Since he came, there had been only one lockdown -- until Wednesday. He came to work that day and said, "Keep 'em in." The apparent reason: too much unauthorized linen piling up in the cells. Corrections officers ordered inmates to place all their excess linen outside their doors. Sixty-five carts of linen were filled -- and the inmates learned that Hector Rios tries to be proactive.

"It's all about respect," he says. "It's all about the safety of the staff, the inmates, the community."

Four words emblazon a wall where officers walk down the middle of a hallway, inmates always to the left of a yellow line: "Correctional excellence, integrity, respect."

Rios is a firm believer in MBWA, management by walking around. A tour with him through the self-contained town within a town, including a surprise shakedown in the Special Housing Unit -- the egg within an egg that houses problem inmates -- suggests that Andy Krotik's upbeat take on USP Atwater is well founded.

A black inmate stands in the drafty Challenge Program Unit, a favored facility the men must qualify for to live in, according to their behavior. "It's a challenge to us to change," the inmate says. "How we deal with attitudes, how we deal with our inmate population, how we deal with each other, how we deal with substance abuse in our past. We study openmindedness."

On a white board is scrawled the unit's latest morale message: "The integrity of a man is to be measured by his conduct and not by his profession." Inmates spend nine to 12 months in the Challenge Program.

A cell in the unit is clean. The bottom bunk is made. Sandals, boots and athletic shoes are aligned beneath the bed. Sweatshirts and pants and a change of uniform hang straight on hangers. There's no odor in the cell. "It stresses the importance of high standards," Rios says.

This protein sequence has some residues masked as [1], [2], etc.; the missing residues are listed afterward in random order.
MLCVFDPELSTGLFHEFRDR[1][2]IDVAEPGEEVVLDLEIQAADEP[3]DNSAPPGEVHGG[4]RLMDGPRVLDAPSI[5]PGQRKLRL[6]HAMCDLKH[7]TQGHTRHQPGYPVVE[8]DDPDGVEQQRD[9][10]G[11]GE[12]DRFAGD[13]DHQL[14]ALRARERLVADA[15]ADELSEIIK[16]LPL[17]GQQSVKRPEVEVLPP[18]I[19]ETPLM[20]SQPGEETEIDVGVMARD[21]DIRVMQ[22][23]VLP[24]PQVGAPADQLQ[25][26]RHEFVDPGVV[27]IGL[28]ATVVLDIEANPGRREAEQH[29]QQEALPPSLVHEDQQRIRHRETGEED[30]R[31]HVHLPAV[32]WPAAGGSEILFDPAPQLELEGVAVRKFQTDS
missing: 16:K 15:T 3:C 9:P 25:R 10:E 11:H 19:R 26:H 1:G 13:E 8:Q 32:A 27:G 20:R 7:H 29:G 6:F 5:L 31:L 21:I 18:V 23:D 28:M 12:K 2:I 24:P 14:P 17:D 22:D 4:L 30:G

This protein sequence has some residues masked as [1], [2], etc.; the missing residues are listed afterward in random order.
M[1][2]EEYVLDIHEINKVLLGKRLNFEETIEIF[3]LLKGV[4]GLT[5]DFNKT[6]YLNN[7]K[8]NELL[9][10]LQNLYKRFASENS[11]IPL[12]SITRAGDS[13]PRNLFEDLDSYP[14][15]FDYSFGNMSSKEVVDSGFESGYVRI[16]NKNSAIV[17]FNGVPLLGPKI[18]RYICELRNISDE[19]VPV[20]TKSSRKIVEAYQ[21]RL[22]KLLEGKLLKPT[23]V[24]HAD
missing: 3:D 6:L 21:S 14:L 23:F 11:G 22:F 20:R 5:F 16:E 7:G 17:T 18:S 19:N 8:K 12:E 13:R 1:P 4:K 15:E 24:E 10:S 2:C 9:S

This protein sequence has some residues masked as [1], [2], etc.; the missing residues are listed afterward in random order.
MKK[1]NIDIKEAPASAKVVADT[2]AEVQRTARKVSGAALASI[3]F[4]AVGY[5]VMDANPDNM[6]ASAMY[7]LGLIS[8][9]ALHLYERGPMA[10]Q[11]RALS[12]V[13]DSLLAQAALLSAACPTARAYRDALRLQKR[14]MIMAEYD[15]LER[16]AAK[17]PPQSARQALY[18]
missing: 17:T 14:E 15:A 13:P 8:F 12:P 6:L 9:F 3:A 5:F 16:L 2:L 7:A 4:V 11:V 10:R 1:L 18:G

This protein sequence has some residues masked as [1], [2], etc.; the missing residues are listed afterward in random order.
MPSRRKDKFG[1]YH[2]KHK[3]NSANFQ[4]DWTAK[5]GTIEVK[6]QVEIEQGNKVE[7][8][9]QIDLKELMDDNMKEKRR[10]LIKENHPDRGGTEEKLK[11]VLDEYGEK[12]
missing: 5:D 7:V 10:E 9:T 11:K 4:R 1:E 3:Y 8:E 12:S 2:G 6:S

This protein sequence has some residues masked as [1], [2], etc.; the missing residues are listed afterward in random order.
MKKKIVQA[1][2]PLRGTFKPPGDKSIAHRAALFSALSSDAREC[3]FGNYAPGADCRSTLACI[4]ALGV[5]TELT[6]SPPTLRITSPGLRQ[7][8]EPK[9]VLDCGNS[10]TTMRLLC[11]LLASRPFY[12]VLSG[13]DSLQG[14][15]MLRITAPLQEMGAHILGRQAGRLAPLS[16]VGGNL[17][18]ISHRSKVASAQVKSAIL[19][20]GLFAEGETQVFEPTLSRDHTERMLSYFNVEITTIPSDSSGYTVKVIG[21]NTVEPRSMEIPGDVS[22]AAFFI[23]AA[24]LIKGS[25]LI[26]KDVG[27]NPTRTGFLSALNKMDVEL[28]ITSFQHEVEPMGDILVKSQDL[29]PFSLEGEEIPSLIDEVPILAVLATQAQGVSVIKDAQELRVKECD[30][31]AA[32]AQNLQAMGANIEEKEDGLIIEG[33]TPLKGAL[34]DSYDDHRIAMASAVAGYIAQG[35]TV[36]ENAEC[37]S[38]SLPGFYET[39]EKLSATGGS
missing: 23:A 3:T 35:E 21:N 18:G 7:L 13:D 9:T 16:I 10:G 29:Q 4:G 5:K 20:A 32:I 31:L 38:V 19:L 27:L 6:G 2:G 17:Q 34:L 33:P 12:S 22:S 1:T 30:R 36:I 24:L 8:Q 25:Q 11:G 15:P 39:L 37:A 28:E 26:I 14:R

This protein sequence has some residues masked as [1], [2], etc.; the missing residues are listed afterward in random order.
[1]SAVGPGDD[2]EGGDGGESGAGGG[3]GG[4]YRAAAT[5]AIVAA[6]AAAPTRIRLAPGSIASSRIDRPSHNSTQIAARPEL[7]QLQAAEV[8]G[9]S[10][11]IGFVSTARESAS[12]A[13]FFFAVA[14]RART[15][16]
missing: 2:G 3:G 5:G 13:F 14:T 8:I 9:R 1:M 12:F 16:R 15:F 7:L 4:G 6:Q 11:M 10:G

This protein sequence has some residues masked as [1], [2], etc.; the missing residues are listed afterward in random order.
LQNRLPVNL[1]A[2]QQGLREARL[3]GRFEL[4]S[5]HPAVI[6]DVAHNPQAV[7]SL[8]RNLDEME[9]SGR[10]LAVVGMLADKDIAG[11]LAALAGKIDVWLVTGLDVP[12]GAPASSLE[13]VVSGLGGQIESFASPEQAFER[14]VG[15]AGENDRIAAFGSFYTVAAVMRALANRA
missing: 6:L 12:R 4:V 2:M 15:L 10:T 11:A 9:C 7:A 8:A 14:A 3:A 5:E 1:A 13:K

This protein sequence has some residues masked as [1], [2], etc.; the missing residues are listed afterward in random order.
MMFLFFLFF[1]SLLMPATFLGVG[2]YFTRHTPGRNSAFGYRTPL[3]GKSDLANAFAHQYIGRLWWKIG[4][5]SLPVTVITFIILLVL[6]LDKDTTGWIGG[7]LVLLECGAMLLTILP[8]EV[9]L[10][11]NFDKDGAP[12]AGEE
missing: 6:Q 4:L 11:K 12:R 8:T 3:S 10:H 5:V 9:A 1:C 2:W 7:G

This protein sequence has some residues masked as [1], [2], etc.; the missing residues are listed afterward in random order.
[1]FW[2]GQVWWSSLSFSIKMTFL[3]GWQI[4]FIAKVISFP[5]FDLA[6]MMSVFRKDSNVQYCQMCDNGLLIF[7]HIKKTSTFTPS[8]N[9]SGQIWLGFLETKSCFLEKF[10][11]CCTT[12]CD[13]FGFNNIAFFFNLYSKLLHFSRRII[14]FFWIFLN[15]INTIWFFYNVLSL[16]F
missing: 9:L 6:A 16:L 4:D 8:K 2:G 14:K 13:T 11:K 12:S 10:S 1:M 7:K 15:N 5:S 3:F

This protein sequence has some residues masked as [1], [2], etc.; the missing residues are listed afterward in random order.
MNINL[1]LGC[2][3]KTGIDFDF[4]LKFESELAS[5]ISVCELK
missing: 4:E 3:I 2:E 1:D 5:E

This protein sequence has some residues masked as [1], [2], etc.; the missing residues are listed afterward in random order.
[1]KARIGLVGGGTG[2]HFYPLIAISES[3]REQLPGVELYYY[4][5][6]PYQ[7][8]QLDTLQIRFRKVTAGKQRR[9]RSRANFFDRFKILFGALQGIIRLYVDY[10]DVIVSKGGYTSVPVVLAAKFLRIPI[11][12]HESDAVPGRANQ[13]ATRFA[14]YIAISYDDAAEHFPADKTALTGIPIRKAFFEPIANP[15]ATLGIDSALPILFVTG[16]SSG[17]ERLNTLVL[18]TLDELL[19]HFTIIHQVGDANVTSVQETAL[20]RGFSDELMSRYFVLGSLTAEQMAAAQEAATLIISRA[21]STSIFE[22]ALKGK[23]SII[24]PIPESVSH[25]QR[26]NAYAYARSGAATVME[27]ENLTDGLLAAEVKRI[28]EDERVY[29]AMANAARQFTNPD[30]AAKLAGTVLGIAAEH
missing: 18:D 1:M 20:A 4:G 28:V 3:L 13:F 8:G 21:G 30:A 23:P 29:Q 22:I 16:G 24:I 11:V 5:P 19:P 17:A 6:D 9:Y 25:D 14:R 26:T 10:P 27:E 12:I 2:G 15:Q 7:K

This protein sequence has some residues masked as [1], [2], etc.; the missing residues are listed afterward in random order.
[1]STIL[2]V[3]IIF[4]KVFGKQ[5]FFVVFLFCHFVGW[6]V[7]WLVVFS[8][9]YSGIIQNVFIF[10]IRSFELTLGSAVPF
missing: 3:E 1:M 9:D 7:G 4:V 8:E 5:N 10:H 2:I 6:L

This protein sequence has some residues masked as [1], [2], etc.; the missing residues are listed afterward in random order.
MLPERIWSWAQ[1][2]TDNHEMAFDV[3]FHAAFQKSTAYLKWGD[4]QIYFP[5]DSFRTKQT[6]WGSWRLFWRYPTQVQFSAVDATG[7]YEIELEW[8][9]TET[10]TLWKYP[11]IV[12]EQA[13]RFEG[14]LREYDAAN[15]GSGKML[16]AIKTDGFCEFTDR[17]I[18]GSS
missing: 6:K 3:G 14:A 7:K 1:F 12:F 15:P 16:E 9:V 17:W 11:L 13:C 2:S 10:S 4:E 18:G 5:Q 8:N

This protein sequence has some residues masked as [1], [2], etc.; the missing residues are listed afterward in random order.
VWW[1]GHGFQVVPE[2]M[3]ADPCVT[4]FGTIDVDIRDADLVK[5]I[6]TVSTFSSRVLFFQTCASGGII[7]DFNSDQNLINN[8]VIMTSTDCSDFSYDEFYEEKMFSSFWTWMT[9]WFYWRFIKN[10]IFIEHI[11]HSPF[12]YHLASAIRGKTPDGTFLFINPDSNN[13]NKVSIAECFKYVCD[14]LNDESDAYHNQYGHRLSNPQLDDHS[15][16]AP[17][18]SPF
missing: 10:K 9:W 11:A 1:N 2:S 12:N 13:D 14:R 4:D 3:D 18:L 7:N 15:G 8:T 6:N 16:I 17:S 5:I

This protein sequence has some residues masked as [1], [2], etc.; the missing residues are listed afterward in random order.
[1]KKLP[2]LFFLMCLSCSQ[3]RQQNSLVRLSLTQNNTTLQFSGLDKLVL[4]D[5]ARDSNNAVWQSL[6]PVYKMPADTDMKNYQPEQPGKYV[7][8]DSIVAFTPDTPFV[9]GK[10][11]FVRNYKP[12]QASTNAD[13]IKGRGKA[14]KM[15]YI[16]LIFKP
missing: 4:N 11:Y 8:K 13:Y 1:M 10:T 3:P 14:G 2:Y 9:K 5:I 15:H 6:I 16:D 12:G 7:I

Every prisoner seen on the tour has his tan shirt tucked in and his boot laces tied.

Rios is proud of the prison's recycling program, called Unicor, where inmates disassemble electronic and computer parts to keep e-waste from going to landfills. There's a waiting list to work there, and the money they make helps pay some officers' salaries. It also provides inmates income for their families or the commissary.

He's proud of the prison's health services, both physical and psychological. Except for serious cases, most inmate medical problems can be handled within the walls.

But he also knows that the fragile sense of peace can be blown apart in a second. "Just one knucklehead is all it takes," Rios says. "Sometimes I'll get a guy coming up to me, 'Hey, warden, it's gonna jump up in the rec yard,' so we always have to be ready."

What has he brought to USP Atwater that maybe wasn't there before? Over a lunch of fried fish, mac and cheese, spinach and a whole jalapeno pepper, he thinks before he answers.

"The passion. The commitment. The caring about the staff. My knowledge. My experience in penitentiaries. We needed to turn the place around. Your heart's got to be in it."

As the inmates' mattresses are X-rayed outside the Special Housing Unit, bags and bags of trash and unallowed items fill the room. The men in this part of the prison spend 23 hours a day inside their cells.

Rios puts his face to the glass of one cell door after an inmate beckons him. He tells the man that associate warden J.H. Bell will help him with his problem.

Then he leaves the egg within the egg. A sign by the door as it slams shut sums up how Hector Rios Jr. has run USP Atwater since he got here:

"No shortcuts."

Executive Editor Mike Tharp can be reached at (209) 385-2456.